Hail Damage: Ding, Dent, or Scratch? Or Something More?

While the states that make up “hail alley”—the Front Range of Nebraska, Colorado, and Wyoming—get their fair share of hail,1 nearly every region of the U.S. is vulnerable to costly hail damage. In 2023, the U.S. experienced five hail disaster events, each incurring losses that exceeded $1 billion.2 

“It can be so devastating so quickly,” said Del Rae McCullough, ministry insurance specialist with American Church Group of Kansas. “It makes me nervous and anxious to know my customers may be in the midst of a hail event. It’s just nothing that we can control.”

When hail strikes, immediately contact your insurance company to survey the damage, from the roof to the ground. What may seem like minor damage at first can develop into major problems later. The damage report you receive may include the terms “cosmetic damage” and “structural damage.” What’s the difference and what does it mean to the overall integrity of your ministry buildings?  

Cosmetic vs. Structural Damage

Living in hail-prone Kansas, McCullough takes the time to educate her customers on the difference between cosmetic and structural damage. Wind or hail damage that only affects the appearance of exterior surfaces is considered cosmetic damage. The main function of the roof, doors, and windows—which is to protect the inside of the building—is unaffected with this type of exterior damage. Check with your insurance company to see if cosmetic damage is covered by your policy. Brotherhood Mutual includes repairs for cosmetic damage for covered property that easily can be seen from the ground. 

Dings in a metal roof or siding may not look pretty, but they don’t impact the overall functionality of the roof,” explained McCullough. Structural damage is different. It impacts the building’s exterior systems to hold back water. Structural damage also can impact a roof’s ability to stay attached to its structure or shorten the roof’s longevity. Some problems, like damage to an air-conditioning unit, may not be known until you use it months later. During the initial inspection, an independent adjuster or roofing contractor thoroughly assesses the property and notes the damage.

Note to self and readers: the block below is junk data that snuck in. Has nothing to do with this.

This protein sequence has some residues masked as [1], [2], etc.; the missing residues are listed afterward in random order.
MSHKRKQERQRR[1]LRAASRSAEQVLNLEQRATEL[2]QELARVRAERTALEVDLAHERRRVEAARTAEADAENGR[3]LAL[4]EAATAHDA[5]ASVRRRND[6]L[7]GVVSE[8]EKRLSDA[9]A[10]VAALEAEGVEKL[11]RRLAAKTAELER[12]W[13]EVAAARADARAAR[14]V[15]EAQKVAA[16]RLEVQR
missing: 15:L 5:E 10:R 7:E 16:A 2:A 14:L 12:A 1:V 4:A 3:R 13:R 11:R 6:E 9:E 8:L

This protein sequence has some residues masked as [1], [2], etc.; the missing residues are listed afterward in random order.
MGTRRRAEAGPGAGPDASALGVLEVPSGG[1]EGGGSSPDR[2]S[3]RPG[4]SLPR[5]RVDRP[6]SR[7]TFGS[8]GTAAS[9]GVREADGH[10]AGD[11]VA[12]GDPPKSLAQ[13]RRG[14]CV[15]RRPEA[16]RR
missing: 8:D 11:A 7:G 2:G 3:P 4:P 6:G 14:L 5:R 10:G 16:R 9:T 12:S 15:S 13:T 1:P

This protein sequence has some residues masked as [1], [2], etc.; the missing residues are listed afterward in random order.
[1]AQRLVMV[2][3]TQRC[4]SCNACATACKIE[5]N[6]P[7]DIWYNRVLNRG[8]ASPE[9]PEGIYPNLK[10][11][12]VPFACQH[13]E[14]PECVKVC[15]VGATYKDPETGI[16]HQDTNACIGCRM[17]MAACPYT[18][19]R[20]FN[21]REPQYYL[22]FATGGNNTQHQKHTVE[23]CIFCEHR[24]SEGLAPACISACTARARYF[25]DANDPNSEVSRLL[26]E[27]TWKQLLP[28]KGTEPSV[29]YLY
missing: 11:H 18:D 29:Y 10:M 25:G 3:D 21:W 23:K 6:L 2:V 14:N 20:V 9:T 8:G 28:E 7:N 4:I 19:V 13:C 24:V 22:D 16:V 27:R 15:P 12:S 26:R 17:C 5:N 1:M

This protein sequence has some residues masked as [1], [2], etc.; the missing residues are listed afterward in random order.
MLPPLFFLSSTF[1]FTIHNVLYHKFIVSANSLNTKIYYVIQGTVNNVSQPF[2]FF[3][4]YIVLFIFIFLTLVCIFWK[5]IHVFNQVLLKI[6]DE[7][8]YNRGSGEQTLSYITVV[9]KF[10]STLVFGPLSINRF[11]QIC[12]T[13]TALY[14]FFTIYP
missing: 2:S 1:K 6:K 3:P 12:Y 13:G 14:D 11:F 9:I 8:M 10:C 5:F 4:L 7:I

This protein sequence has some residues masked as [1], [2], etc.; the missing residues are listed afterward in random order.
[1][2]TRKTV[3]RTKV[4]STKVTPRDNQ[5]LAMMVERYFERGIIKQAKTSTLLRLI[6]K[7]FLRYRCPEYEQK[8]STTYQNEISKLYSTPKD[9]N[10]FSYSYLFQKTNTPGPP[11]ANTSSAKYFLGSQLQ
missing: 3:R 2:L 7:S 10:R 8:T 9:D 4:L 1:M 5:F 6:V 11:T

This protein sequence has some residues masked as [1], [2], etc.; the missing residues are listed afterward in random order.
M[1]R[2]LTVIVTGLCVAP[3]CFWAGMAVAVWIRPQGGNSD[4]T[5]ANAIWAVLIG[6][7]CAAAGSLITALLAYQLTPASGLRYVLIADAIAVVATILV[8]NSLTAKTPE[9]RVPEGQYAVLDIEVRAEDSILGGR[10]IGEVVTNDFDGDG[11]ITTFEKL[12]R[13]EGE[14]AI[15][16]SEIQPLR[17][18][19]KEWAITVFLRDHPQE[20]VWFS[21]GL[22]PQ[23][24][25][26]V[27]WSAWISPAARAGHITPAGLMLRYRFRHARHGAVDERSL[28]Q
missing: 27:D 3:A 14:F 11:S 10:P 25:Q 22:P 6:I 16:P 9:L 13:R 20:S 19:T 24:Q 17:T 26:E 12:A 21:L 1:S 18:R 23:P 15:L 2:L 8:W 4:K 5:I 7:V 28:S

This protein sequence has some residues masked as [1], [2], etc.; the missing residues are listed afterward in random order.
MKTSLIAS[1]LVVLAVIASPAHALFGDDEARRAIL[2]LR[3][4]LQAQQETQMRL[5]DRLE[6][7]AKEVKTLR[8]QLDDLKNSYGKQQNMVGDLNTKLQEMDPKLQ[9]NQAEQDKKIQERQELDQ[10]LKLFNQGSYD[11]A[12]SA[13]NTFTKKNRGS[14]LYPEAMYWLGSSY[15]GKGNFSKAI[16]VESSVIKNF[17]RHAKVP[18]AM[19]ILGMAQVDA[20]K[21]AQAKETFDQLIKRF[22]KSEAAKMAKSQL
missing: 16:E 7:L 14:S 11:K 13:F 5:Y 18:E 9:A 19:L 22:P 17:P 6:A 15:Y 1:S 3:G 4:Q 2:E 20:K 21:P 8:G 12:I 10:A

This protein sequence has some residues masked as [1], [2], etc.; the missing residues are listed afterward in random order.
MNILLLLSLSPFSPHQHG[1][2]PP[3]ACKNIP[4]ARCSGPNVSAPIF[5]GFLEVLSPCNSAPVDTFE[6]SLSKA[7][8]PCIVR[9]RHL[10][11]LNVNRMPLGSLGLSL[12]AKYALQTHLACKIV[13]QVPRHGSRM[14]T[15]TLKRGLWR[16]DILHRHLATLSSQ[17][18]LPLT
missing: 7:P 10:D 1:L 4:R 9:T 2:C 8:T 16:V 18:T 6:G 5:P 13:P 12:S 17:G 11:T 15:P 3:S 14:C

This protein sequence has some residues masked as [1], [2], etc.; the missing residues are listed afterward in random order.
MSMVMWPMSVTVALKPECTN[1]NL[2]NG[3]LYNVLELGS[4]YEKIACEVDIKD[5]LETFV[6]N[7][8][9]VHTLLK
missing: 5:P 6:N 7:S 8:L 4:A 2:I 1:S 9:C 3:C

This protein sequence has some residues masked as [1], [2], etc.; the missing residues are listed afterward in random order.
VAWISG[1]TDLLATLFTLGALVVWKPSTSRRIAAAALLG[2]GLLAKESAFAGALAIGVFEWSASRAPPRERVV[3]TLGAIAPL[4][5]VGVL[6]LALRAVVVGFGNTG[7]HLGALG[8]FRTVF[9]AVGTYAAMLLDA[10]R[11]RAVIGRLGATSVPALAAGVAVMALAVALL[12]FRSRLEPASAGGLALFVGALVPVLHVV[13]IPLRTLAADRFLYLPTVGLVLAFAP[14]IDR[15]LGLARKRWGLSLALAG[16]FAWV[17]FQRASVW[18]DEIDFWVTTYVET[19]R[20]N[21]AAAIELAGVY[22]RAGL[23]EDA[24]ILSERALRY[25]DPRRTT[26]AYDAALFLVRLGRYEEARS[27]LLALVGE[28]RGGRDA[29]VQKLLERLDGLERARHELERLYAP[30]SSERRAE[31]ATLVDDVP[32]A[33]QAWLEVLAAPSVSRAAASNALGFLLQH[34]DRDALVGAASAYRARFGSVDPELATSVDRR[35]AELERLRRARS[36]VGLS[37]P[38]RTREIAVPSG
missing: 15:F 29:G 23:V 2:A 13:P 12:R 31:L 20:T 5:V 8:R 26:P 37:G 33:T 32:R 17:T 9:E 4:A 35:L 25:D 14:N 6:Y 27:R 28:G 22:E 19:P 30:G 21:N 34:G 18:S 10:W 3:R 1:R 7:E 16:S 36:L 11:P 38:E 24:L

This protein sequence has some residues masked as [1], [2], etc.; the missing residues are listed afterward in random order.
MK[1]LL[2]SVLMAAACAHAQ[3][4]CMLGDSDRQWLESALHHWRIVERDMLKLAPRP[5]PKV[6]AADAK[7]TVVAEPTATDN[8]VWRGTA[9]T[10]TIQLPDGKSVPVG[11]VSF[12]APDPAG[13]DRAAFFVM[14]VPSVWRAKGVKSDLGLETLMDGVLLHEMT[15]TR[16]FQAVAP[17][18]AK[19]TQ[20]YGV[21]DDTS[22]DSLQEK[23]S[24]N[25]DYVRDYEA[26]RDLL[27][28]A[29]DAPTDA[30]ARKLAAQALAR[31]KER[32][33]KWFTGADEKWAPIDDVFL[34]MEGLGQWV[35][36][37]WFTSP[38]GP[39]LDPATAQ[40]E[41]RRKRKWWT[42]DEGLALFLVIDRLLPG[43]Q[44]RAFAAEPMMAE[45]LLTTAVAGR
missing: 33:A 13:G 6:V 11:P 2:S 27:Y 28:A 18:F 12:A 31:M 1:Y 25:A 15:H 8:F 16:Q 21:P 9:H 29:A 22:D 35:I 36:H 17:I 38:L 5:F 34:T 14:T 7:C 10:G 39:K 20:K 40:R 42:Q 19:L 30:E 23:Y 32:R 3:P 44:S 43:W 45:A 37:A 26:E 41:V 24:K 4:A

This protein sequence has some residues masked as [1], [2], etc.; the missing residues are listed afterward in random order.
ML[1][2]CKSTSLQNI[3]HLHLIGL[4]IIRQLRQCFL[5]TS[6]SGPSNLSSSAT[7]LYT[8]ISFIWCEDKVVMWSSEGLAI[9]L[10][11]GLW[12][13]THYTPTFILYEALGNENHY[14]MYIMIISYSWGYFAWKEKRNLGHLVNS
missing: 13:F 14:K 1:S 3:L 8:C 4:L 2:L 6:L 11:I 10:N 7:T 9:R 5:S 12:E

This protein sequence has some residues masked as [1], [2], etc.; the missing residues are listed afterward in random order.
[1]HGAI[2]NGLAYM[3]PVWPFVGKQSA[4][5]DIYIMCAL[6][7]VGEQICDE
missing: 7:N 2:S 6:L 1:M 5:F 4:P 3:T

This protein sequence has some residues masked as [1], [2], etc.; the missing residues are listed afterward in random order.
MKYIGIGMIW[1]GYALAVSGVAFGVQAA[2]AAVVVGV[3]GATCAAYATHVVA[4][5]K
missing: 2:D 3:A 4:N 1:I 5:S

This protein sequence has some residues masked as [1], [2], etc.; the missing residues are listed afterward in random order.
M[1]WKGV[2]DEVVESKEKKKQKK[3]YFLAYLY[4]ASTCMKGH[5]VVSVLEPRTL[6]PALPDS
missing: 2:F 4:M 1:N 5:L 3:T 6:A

When hail hits, print our Hail Damage Checklist. This handy checklist helps create a record of damage you’ve observed prior to filing a claim or a visit from an adjuster or contractor.

Small hail vs. large hail—which causes more damage? The answer isn't so obvious. According to the Insurance Institute for Business and Home Safety® (IBHS), large quantities of small hail can lead to notable granule loss on asphalt shingles that would accelerate the decline of a roof’s service life.3 It's one reason Brotherhood Mutual recommends inspecting your roof following any hail event. 

Lessening the Effects of Hail Damage

Some of McCullough’s customers ask if there’s anything they can do to lessen the chance for damage. “I’m receiving a lot more inquiries about putting on better roofs that can withstand hail,” she said. Mostly, the conversation centers around more hail-resistant roofing materials, but there are other considerations: 

  1. Explore impact-resistant materials. Ministries have several options like commercial metal roofs, including standing seam roof panels, and impact-resistant shingles. A roof covering is classified by its impact resistance rating: Class 1, 2, 3, or 4, with 4 offering the highest impact resistance.